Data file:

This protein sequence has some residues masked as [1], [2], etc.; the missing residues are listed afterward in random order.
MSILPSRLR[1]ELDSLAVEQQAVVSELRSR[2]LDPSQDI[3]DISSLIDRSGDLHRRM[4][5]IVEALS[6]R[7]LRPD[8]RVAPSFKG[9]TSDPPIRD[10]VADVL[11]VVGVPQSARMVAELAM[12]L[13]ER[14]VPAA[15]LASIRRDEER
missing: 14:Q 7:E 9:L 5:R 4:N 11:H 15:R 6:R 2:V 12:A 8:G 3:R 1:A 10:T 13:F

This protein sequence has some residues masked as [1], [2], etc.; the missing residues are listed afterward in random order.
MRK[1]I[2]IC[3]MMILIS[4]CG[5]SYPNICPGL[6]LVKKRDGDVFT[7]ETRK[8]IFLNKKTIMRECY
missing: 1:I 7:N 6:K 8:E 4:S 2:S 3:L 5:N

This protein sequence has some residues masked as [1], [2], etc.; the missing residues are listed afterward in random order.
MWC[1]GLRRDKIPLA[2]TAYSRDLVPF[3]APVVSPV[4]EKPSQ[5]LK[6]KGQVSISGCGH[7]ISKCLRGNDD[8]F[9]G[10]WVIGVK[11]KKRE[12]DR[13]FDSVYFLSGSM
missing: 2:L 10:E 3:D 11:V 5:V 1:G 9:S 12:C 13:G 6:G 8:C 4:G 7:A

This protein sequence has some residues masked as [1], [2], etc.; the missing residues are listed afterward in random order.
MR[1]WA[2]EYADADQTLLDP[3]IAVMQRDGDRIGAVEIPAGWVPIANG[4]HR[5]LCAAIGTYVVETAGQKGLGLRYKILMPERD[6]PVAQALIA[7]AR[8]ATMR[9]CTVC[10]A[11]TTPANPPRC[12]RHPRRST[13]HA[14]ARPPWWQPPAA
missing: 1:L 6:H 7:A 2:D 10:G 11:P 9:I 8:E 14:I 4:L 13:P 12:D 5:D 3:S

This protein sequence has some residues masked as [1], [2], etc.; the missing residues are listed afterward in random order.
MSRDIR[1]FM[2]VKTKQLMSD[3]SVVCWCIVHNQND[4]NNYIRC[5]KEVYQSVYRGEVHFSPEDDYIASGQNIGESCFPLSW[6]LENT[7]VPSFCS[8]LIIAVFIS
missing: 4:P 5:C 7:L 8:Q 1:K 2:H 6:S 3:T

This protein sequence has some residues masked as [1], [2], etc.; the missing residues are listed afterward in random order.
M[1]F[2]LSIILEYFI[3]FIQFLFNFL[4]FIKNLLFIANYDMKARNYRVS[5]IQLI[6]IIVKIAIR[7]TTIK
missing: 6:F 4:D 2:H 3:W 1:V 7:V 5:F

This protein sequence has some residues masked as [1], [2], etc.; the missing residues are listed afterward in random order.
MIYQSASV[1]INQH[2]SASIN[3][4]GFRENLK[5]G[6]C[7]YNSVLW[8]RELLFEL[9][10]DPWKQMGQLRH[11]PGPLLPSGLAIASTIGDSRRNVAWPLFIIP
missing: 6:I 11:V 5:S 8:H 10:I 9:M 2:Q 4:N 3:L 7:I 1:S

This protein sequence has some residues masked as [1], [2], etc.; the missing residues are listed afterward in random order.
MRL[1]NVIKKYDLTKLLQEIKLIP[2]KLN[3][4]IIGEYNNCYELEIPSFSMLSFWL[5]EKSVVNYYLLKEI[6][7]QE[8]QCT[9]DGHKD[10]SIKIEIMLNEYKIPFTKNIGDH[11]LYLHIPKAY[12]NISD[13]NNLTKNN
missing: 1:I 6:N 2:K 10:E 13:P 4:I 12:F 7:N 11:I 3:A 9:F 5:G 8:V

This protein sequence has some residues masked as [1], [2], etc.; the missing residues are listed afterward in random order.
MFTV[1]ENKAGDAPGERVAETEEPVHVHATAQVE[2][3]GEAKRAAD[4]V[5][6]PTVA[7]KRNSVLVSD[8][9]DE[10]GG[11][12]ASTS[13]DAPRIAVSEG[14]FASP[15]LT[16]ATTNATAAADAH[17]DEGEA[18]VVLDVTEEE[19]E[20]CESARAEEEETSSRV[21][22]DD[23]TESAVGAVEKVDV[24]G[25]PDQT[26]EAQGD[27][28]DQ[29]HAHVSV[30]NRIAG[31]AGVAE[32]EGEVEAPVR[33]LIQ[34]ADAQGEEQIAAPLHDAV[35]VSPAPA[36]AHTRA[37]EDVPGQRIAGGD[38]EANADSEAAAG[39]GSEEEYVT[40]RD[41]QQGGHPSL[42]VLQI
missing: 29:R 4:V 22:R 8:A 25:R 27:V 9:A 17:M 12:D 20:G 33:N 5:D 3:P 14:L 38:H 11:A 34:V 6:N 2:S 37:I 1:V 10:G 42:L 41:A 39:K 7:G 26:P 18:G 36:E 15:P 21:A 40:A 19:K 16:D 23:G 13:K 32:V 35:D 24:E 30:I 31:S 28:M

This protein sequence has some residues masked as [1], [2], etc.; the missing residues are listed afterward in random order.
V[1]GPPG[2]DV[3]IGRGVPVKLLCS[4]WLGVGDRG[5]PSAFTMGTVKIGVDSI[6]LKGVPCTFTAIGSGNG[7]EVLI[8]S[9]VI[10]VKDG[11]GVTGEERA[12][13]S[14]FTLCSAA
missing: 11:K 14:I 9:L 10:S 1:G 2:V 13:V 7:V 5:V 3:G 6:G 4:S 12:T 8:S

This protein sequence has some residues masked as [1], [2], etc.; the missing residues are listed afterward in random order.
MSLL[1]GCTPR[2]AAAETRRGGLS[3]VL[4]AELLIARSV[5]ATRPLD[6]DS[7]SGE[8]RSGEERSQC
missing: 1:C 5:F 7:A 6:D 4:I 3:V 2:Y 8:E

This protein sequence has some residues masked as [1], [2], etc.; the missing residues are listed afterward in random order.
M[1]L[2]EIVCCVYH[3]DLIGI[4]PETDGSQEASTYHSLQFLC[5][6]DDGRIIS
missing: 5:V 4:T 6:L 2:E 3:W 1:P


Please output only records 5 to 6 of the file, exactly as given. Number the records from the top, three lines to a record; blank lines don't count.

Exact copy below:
This protein sequence has some residues masked as [1], [2], etc.; the missing residues are listed afterward in random order.
MSRDIR[1]FM[2]VKTKQLMSD[3]SVVCWCIVHNQND[4]NNYIRC[5]KEVYQSVYRGEVHFSPEDDYIASGQNIGESCFPLSW[6]LENT[7]VPSFCS[8]LIIAVFIS
missing: 4:P 5:C 7:L 8:Q 1:K 2:H 6:S 3:T

This protein sequence has some residues masked as [1], [2], etc.; the missing residues are listed afterward in random order.
M[1]F[2]LSIILEYFI[3]FIQFLFNFL[4]FIKNLLFIANYDMKARNYRVS[5]IQLI[6]IIVKIAIR[7]TTIK
missing: 6:F 4:D 2:H 3:W 1:V 7:V 5:F